BOONVILLE, INDIANA — It’s a plot of land off State Road 61 five miles north of Boonville filled with trees, brush and controversy.
“We can’t let this happen in our backyard,” Josh Cobb, a neighbor in the community, said.
“The proximity to homes, the water contamination, potential viruses, our property values will drop,” Susan Schmitt, another concerned resident, said.
Prime Foods is hoping to turn this land into a contained animal feeding operation, or a CAFO, used to farm chickens and eggs, but this proposal has drawn the ire of many living nearby.
“I do believe Prime Foods has good intentions, however, there’s no regulation in Warrick County to regulate such a facility,” Schmitt said.
“If they don’t do what they say, there’s no accountability,” Ronald Schmitt, another resident, said. “There’s nothing in place in our government to hold them accountable.”
In an October Board of Zoning Appeals meeting, residents made their voices heard in fierce opposition to the new facility’s location, even after Prime Foods said it has technology to prevent many of the concerns raised.
“We don’t have to be the bad guys,” Cobb said. “We don’t have to be divided. This could be a good thing for the community in a better spot.”
Wednesday morning, Indiana State Rep. Ron Bacon, R.-District 75, stopped in Boonville, letting the concerned residents know he is on their side. While he isn’t opposed to Prime Foods or the idea of a CAFO, both of which he praised for helping stimulate Indiana’s economy, Bacon said the location is the problem.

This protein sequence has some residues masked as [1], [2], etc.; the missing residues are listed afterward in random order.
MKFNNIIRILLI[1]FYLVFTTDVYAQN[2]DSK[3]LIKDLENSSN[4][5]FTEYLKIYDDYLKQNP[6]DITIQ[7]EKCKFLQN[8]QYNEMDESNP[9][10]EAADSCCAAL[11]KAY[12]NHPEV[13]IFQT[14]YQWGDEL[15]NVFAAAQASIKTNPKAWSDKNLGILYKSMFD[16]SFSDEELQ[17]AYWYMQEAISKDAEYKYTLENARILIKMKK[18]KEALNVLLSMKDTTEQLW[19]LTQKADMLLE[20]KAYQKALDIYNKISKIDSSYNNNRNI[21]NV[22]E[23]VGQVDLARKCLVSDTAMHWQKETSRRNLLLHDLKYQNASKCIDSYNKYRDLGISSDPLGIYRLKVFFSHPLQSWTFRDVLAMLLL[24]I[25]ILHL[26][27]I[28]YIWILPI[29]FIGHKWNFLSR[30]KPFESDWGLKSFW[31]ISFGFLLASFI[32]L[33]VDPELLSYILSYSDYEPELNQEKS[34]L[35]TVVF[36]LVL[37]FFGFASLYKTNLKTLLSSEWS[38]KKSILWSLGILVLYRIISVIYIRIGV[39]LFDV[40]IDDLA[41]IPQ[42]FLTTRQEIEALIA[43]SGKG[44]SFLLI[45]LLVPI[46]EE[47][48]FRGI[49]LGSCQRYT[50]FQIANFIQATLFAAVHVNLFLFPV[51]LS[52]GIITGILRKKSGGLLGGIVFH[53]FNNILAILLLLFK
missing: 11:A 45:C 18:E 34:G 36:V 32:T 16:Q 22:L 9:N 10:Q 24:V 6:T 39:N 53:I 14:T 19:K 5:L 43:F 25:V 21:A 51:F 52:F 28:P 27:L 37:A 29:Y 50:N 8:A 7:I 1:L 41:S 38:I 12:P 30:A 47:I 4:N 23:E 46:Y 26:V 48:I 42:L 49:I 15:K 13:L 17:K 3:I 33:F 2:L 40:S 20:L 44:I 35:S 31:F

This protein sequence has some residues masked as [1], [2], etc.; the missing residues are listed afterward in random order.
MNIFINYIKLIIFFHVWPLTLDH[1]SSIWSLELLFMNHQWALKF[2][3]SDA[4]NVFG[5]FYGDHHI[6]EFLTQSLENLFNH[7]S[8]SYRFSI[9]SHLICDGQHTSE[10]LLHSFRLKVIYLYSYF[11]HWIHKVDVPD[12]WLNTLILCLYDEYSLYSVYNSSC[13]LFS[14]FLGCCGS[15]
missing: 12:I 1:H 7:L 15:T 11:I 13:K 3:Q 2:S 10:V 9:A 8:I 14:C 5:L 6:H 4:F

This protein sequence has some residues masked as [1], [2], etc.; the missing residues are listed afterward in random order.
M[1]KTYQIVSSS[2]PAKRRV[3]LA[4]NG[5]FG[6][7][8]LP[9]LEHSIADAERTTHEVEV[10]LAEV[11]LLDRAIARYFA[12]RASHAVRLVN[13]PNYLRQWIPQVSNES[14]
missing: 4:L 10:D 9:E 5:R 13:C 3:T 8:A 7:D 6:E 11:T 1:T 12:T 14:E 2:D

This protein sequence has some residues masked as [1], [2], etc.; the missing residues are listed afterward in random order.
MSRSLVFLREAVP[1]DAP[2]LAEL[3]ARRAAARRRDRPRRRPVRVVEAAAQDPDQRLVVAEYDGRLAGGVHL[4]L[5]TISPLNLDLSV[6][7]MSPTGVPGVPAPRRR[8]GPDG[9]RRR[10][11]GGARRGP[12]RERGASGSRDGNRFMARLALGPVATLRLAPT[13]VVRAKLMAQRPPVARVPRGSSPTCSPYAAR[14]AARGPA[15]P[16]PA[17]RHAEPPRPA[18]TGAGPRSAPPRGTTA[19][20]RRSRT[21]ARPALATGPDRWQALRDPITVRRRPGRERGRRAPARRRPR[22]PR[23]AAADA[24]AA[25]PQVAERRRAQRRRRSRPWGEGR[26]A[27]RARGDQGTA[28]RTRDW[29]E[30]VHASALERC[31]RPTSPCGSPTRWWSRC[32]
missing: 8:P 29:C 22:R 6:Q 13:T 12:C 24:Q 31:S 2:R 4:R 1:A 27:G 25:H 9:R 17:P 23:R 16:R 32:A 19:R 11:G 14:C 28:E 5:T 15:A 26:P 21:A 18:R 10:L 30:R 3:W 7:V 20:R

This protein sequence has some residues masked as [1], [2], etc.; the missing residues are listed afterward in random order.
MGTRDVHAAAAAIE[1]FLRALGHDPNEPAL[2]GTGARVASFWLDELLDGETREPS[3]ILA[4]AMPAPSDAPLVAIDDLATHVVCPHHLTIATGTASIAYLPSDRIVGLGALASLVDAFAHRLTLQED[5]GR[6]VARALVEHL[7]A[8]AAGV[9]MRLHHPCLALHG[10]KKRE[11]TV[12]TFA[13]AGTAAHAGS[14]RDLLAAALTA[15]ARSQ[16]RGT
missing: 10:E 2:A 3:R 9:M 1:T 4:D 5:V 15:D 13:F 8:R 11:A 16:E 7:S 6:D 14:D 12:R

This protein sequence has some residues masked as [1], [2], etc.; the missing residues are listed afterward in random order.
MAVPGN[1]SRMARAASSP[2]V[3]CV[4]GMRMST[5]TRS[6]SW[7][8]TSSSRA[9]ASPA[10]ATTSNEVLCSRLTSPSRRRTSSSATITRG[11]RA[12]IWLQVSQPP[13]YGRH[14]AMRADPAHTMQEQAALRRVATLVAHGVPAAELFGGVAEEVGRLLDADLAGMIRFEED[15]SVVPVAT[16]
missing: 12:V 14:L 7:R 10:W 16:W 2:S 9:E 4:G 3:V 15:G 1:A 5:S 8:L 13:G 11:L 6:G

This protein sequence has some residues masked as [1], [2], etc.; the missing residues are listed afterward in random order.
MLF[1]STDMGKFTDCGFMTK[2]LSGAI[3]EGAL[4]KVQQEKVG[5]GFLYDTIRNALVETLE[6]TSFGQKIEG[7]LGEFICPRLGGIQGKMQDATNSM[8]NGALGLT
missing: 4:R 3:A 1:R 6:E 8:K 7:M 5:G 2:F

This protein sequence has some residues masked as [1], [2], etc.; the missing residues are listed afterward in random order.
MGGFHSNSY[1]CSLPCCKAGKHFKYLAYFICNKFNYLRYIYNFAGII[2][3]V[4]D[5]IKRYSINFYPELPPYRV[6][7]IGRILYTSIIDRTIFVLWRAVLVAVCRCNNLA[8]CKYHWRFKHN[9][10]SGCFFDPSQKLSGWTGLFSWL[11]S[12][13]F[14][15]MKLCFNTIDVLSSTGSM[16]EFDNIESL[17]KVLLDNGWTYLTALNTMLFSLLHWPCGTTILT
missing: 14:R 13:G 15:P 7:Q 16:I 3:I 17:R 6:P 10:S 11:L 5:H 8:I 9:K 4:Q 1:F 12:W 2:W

“I feel like there are a lot more places even within the district or even in the State of Indiana that we could look at that wouldn’t have that much of a problem and I’d be happy to help them,” he said.
According to Bacon, he has met with Prime Foods and has sent them a letter asking them to reconsider the CAFO’s location.
“The community is really seriously stating how they feel,” he said. “They’re taking time off toe come during the day and they’ve taken time to spend 10 hours in a meeting.”
“He supports this facility and he still thinks it’s a bad location, so to me, that just says ultimately their supports know it’s a bad location, so surely Prime Foods knows it’s a bad location,” Cobb said.
Bacon said he is willing to work with Prime Foods to find other locations in his district or around the state that would be better suited and less problematic to neighbors.
The board will meet again later this month to vote on the proposal. Even if the BZA approves the plans, the Indiana Department of Environmental Management and the Department of Natural Resources then needs to give their approval.